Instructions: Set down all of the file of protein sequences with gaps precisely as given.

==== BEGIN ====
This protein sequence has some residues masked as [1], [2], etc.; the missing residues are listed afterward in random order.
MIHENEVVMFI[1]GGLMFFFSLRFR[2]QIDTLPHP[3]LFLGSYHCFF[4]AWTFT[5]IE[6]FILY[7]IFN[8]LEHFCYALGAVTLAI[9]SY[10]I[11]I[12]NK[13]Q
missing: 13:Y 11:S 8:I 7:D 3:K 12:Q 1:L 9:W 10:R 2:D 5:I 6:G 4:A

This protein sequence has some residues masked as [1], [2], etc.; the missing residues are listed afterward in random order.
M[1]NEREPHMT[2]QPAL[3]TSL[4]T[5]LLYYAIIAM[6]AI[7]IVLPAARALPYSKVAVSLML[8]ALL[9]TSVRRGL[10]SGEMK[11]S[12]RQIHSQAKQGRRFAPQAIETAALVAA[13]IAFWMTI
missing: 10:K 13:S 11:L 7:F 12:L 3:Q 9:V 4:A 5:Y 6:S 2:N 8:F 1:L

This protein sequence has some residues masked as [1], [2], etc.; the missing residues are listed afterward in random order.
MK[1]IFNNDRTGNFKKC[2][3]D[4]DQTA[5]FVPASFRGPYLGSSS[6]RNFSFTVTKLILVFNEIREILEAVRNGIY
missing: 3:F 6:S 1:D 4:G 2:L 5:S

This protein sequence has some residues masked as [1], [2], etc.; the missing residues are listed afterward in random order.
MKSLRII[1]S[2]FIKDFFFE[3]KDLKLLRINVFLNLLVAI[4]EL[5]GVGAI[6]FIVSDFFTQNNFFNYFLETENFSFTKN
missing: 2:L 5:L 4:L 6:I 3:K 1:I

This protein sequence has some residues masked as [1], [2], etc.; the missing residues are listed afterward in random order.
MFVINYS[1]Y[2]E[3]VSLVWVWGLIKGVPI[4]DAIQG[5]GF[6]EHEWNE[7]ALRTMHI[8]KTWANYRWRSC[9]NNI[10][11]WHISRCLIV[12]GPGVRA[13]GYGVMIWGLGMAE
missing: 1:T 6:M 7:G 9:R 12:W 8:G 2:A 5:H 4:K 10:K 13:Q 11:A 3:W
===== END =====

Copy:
This protein sequence has some residues masked as [1], [2], etc.; the missing residues are listed afterward in random order.
MIHENEVVMFI[1]GGLMFFFSLRFR[2]QIDTLPHP[3]LFLGSYHCFF[4]AWTFT[5]IE[6]FILY[7]IFN[8]LEHFCYALGAVTLAI[9]SY[10]I[11]I[12]NK[13]Q
missing: 13:Y 11:S 8:I 7:D 3:K 12:Q 1:L 9:W 10:R 2:D 5:I 6:G 4:A

This protein sequence has some residues masked as [1], [2], etc.; the missing residues are listed afterward in random order.
M[1]NEREPHMT[2]QPAL[3]TSL[4]T[5]LLYYAIIAM[6]AI[7]IVLPAARALPYSKVAVSLML[8]ALL[9]TSVRRGL[10]SGEMK[11]S[12]RQIHSQAKQGRRFAPQAIETAALVAA[13]IAFWMTI
missing: 10:K 13:S 11:L 7:F 12:L 3:Q 9:V 4:A 5:Y 6:S 2:N 8:F 1:L

This protein sequence has some residues masked as [1], [2], etc.; the missing residues are listed afterward in random order.
MK[1]IFNNDRTGNFKKC[2][3]D[4]DQTA[5]FVPASFRGPYLGSSS[6]RNFSFTVTKLILVFNEIREILEAVRNGIY
missing: 3:F 6:S 1:D 4:G 2:L 5:S

This protein sequence has some residues masked as [1], [2], etc.; the missing residues are listed afterward in random order.
MKSLRII[1]S[2]FIKDFFFE[3]KDLKLLRINVFLNLLVAI[4]EL[5]GVGAI[6]FIVSDFFTQNNFFNYFLETENFSFTKN
missing: 2:L 5:L 4:L 6:I 3:K 1:I

This protein sequence has some residues masked as [1], [2], etc.; the missing residues are listed afterward in random order.
MFVINYS[1]Y[2]E[3]VSLVWVWGLIKGVPI[4]DAIQG[5]GF[6]EHEWNE[7]ALRTMHI[8]KTWANYRWRSC[9]NNI[10][11]WHISRCLIV[12]GPGVRA[13]GYGVMIWGLGMAE
missing: 1:T 6:M 7:G 9:R 12:W 8:G 2:A 5:H 4:K 10:K 13:Q 11:A 3:W